Mark Zuckerberg announced the extraordinary milestone on Thursday, telling the world that for the first time ever, “1 in 7 people used Facebook” in a single day.
Sure, it has around 1.5 billion users who hop onto the site at least once a month, but a billion in a single 24-hour period is certainly going some.
The growth of the social networking site has been phenomenal. Launched by Zuckerberg in his Harvard dorm room in 2004, the service has been amassing users around the world ever since, passing the billion mark three years ago.
And while the highly ambitious CEO will no doubt be pulling his hair out over the six billion who didn’t log on, make no mistake, Zuck’s planning to get everyone on the planet hooked on Facebook – he said as much in his post, commenting that Monday’s stat is “just the beginning of connecting the whole world.”
He added that the current community of around 1.5 billion members “stands for giving every person a voice, for promoting understanding and for including everyone in the opportunities of our modern world.”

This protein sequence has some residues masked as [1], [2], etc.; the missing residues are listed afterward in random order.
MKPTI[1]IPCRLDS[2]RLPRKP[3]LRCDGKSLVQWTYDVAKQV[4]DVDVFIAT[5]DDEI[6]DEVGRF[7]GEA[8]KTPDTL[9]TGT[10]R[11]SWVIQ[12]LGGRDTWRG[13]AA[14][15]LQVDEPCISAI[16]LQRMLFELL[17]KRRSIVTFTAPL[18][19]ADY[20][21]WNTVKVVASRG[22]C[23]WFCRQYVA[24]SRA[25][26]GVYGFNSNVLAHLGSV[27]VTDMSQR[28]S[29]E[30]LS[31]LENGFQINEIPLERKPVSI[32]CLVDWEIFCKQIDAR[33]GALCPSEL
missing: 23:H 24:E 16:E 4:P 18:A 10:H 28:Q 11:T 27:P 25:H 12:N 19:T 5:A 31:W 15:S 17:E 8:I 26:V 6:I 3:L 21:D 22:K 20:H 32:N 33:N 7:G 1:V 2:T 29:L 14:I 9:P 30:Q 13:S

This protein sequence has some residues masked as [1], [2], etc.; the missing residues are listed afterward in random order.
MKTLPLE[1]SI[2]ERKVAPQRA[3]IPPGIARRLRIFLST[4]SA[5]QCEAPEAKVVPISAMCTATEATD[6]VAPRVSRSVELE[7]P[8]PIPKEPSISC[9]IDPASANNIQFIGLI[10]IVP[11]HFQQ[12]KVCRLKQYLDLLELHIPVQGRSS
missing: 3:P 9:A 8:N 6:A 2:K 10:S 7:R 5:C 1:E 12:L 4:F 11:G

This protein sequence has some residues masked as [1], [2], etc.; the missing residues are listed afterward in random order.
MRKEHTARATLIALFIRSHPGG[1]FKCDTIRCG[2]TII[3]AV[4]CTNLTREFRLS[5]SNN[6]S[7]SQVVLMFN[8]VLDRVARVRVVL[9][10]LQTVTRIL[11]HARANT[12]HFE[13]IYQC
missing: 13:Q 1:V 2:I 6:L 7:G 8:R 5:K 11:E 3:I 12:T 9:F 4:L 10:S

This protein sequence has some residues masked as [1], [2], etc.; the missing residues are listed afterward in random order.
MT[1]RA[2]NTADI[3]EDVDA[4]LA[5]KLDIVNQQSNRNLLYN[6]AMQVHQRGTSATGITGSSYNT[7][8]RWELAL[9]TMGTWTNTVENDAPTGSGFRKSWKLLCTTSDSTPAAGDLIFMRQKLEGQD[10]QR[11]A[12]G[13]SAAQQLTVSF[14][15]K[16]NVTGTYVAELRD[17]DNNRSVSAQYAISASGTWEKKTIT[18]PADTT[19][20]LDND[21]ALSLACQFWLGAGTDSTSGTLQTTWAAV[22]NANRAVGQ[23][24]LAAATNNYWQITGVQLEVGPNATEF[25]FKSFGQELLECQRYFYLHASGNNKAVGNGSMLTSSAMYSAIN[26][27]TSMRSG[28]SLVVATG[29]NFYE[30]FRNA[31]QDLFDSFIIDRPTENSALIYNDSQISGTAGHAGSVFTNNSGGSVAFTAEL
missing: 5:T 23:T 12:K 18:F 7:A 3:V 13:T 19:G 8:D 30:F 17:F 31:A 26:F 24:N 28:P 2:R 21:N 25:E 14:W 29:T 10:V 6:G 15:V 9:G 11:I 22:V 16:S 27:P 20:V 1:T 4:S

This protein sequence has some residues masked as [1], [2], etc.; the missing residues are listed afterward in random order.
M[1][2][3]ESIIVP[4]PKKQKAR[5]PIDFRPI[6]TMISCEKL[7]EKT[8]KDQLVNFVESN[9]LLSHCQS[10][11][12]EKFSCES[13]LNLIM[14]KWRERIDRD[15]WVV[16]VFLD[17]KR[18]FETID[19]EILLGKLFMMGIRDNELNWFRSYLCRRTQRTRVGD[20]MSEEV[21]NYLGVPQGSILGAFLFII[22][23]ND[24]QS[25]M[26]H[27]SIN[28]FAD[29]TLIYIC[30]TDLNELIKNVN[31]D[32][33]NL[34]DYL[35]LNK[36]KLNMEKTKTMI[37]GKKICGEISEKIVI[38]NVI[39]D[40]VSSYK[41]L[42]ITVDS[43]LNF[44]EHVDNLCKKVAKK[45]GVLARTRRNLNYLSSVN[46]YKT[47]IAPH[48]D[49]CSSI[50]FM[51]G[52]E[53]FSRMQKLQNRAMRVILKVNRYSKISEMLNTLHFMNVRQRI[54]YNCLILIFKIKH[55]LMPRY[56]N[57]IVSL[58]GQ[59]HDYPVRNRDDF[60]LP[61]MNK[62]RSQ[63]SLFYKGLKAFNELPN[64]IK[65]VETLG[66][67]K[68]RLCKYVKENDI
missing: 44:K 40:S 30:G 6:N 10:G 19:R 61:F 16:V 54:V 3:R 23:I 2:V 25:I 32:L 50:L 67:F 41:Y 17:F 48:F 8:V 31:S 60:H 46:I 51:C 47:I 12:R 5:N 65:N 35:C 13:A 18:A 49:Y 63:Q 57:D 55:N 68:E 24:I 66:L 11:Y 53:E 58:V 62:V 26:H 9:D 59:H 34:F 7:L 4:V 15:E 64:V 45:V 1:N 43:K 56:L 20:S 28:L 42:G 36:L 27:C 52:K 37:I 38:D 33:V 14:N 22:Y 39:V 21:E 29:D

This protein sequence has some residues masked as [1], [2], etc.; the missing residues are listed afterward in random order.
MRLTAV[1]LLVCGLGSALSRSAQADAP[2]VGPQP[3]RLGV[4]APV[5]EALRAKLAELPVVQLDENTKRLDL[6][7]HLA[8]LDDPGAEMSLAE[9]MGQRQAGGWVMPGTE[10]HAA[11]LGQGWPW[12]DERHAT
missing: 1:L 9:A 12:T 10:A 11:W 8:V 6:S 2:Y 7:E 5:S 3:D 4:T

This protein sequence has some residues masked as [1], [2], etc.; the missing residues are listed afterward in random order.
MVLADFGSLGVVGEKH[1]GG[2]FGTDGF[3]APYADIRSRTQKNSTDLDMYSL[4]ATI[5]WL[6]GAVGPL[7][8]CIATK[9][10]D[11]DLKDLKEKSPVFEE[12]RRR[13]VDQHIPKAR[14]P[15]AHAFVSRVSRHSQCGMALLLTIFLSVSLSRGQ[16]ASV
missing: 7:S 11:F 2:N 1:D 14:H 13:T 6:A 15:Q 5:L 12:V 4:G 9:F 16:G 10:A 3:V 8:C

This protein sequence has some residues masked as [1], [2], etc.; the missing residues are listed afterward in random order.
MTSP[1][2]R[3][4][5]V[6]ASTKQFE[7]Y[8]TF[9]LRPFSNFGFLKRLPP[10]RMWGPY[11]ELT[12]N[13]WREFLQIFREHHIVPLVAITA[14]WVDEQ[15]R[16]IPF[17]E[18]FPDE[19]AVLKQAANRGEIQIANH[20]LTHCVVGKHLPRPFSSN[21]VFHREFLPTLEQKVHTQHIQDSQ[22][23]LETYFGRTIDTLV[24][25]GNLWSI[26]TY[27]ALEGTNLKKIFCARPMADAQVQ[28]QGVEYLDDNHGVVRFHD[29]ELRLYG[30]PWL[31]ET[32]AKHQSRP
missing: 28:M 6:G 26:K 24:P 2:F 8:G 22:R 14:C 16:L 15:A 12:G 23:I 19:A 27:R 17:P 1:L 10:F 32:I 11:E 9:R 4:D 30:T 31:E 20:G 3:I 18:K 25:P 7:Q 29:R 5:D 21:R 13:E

Laying out his vision for global domination, he said, “A more open and connected world is a better world. It brings stronger relationships with those you love, a stronger economy with more opportunities, and a stronger society that reflects all of our values.” It should also help to send Facebook’s revenue through the roof.
As part of his efforts to make the world more connected, Zuckerberg set up Internet.org with several big-name tech firms in 2013. The project aims to bring free or affordable Internet to remote areas and developing nations, though, somewhat conveniently, should also serve to boost Facebook’s user base.
It hasn’t been all plain sailing for Internet.org, however, with a number of advocacy groups, among others, coming forward to criticize the project, accusing it of threatening net neutrality in emerging markets.
Despite the challenges, we’re betting it won’t be too long before Zuckerberg’s telling us about two billion users hitting the service in a single day.
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